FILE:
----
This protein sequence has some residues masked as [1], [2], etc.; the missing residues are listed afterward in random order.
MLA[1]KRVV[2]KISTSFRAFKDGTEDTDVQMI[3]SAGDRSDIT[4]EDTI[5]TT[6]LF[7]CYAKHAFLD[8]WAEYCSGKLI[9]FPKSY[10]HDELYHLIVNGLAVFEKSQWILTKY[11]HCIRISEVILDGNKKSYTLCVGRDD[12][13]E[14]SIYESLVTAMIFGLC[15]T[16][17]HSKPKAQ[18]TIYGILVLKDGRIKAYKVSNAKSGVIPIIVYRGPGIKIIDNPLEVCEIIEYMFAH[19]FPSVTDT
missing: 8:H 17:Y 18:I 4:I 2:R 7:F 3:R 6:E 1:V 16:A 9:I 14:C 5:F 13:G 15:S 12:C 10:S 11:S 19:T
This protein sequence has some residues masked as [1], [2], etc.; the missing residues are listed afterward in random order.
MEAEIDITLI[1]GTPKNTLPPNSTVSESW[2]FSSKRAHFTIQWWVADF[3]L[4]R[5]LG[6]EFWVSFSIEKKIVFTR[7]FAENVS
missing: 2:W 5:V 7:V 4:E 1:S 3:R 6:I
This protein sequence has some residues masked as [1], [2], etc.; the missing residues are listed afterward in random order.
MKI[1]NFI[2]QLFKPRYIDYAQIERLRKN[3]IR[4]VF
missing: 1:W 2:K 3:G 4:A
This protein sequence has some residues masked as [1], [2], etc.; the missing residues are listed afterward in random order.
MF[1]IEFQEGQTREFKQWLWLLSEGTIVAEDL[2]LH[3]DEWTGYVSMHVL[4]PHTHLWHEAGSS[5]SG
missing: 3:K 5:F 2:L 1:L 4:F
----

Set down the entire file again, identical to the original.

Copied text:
This protein sequence has some residues masked as [1], [2], etc.; the missing residues are listed afterward in random order.
MLA[1]KRVV[2]KISTSFRAFKDGTEDTDVQMI[3]SAGDRSDIT[4]EDTI[5]TT[6]LF[7]CYAKHAFLD[8]WAEYCSGKLI[9]FPKSY[10]HDELYHLIVNGLAVFEKSQWILTKY[11]HCIRISEVILDGNKKSYTLCVGRDD[12][13]E[14]SIYESLVTAMIFGLC[15]T[16][17]HSKPKAQ[18]TIYGILVLKDGRIKAYKVSNAKSGVIPIIVYRGPGIKIIDNPLEVCEIIEYMFAH[19]FPSVTDT
missing: 8:H 17:Y 18:I 4:I 2:R 7:F 3:R 6:E 1:V 16:A 9:I 14:C 5:F 13:G 15:S 12:C 10:S 11:S 19:T
This protein sequence has some residues masked as [1], [2], etc.; the missing residues are listed afterward in random order.
MEAEIDITLI[1]GTPKNTLPPNSTVSESW[2]FSSKRAHFTIQWWVADF[3]L[4]R[5]LG[6]EFWVSFSIEKKIVFTR[7]FAENVS
missing: 2:W 5:V 7:V 4:E 1:S 3:R 6:I
This protein sequence has some residues masked as [1], [2], etc.; the missing residues are listed afterward in random order.
MKI[1]NFI[2]QLFKPRYIDYAQIERLRKN[3]IR[4]VF
missing: 1:W 2:K 3:G 4:A
This protein sequence has some residues masked as [1], [2], etc.; the missing residues are listed afterward in random order.
MF[1]IEFQEGQTREFKQWLWLLSEGTIVAEDL[2]LH[3]DEWTGYVSMHVL[4]PHTHLWHEAGSS[5]SG
missing: 3:K 5:F 2:L 1:L 4:F